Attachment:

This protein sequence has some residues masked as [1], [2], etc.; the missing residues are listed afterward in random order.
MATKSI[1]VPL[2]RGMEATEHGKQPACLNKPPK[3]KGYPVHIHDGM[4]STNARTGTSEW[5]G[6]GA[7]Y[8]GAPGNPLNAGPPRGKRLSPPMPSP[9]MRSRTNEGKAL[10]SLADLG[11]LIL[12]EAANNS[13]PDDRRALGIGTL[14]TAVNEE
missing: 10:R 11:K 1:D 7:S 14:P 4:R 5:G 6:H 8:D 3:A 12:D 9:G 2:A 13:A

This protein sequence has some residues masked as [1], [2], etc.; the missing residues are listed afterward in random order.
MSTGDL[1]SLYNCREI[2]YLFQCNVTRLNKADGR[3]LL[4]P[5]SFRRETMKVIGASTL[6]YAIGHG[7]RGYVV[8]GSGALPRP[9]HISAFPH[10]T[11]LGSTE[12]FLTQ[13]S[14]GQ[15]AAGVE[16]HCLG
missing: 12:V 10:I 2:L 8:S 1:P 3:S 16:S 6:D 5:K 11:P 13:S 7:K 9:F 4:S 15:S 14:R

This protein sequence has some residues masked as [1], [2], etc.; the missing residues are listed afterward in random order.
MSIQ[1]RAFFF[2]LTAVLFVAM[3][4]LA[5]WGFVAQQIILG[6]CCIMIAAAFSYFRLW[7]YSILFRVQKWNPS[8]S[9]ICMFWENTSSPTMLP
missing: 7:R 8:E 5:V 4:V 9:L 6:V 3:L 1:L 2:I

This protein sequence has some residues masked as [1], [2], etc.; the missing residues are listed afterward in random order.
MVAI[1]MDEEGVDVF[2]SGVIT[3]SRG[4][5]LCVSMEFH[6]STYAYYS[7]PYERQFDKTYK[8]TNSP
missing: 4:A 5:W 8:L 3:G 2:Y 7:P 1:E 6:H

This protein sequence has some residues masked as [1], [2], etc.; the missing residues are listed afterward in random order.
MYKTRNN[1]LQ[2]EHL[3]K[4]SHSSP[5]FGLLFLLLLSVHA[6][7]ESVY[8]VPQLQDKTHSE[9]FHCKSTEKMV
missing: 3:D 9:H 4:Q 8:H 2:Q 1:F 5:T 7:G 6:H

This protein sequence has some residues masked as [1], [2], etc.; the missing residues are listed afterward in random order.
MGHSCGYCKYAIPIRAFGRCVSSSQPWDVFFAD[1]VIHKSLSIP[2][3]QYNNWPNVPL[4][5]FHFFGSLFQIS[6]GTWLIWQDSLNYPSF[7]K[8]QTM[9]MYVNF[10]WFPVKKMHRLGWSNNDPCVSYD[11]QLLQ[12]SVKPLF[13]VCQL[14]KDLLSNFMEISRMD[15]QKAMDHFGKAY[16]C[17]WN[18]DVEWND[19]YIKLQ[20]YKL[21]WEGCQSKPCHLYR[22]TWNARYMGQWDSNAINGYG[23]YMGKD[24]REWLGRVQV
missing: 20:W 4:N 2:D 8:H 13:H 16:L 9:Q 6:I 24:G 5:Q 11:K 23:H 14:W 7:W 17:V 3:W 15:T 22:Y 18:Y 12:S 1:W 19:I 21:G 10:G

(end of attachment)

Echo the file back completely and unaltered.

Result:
This protein sequence has some residues masked as [1], [2], etc.; the missing residues are listed afterward in random order.
MATKSI[1]VPL[2]RGMEATEHGKQPACLNKPPK[3]KGYPVHIHDGM[4]STNARTGTSEW[5]G[6]GA[7]Y[8]GAPGNPLNAGPPRGKRLSPPMPSP[9]MRSRTNEGKAL[10]SLADLG[11]LIL[12]EAANNS[13]PDDRRALGIGTL[14]TAVNEE
missing: 10:R 11:K 1:D 7:S 14:P 4:R 5:G 6:H 8:D 3:A 12:D 9:G 2:A 13:A

This protein sequence has some residues masked as [1], [2], etc.; the missing residues are listed afterward in random order.
MSTGDL[1]SLYNCREI[2]YLFQCNVTRLNKADGR[3]LL[4]P[5]SFRRETMKVIGASTL[6]YAIGHG[7]RGYVV[8]GSGALPRP[9]HISAFPH[10]T[11]LGSTE[12]FLTQ[13]S[14]GQ[15]AAGVE[16]HCLG
missing: 12:V 10:I 2:L 8:S 1:P 3:S 16:S 6:D 5:K 11:P 13:S 7:K 9:F 4:S 15:S 14:R

This protein sequence has some residues masked as [1], [2], etc.; the missing residues are listed afterward in random order.
MSIQ[1]RAFFF[2]LTAVLFVAM[3][4]LA[5]WGFVAQQIILG[6]CCIMIAAAFSYFRLW[7]YSILFRVQKWNPS[8]S[9]ICMFWENTSSPTMLP
missing: 7:R 8:E 5:V 4:V 9:L 6:V 3:L 1:L 2:I

This protein sequence has some residues masked as [1], [2], etc.; the missing residues are listed afterward in random order.
MVAI[1]MDEEGVDVF[2]SGVIT[3]SRG[4][5]LCVSMEFH[6]STYAYYS[7]PYERQFDKTYK[8]TNSP
missing: 4:A 5:W 8:L 3:G 2:Y 7:P 1:E 6:H

This protein sequence has some residues masked as [1], [2], etc.; the missing residues are listed afterward in random order.
MYKTRNN[1]LQ[2]EHL[3]K[4]SHSSP[5]FGLLFLLLLSVHA[6][7]ESVY[8]VPQLQDKTHSE[9]FHCKSTEKMV
missing: 3:D 9:H 4:Q 8:H 2:Q 1:F 5:T 7:G 6:H

This protein sequence has some residues masked as [1], [2], etc.; the missing residues are listed afterward in random order.
MGHSCGYCKYAIPIRAFGRCVSSSQPWDVFFAD[1]VIHKSLSIP[2][3]QYNNWPNVPL[4][5]FHFFGSLFQIS[6]GTWLIWQDSLNYPSF[7]K[8]QTM[9]MYVNF[10]WFPVKKMHRLGWSNNDPCVSYD[11]QLLQ[12]SVKPLF[13]VCQL[14]KDLLSNFMEISRMD[15]QKAMDHFGKAY[16]C[17]WN[18]DVEWND[19]YIKLQ[20]YKL[21]WEGCQSKPCHLYR[22]TWNARYMGQWDSNAINGYG[23]YMGKD[24]REWLGRVQV
missing: 20:W 4:N 2:D 8:H 13:H 16:L 9:Q 6:I 24:G 5:Q 11:K 23:H 14:W 7:W 17:V 3:W 15:T 22:Y 18:Y 12:S 1:W 19:I 21:G 10:G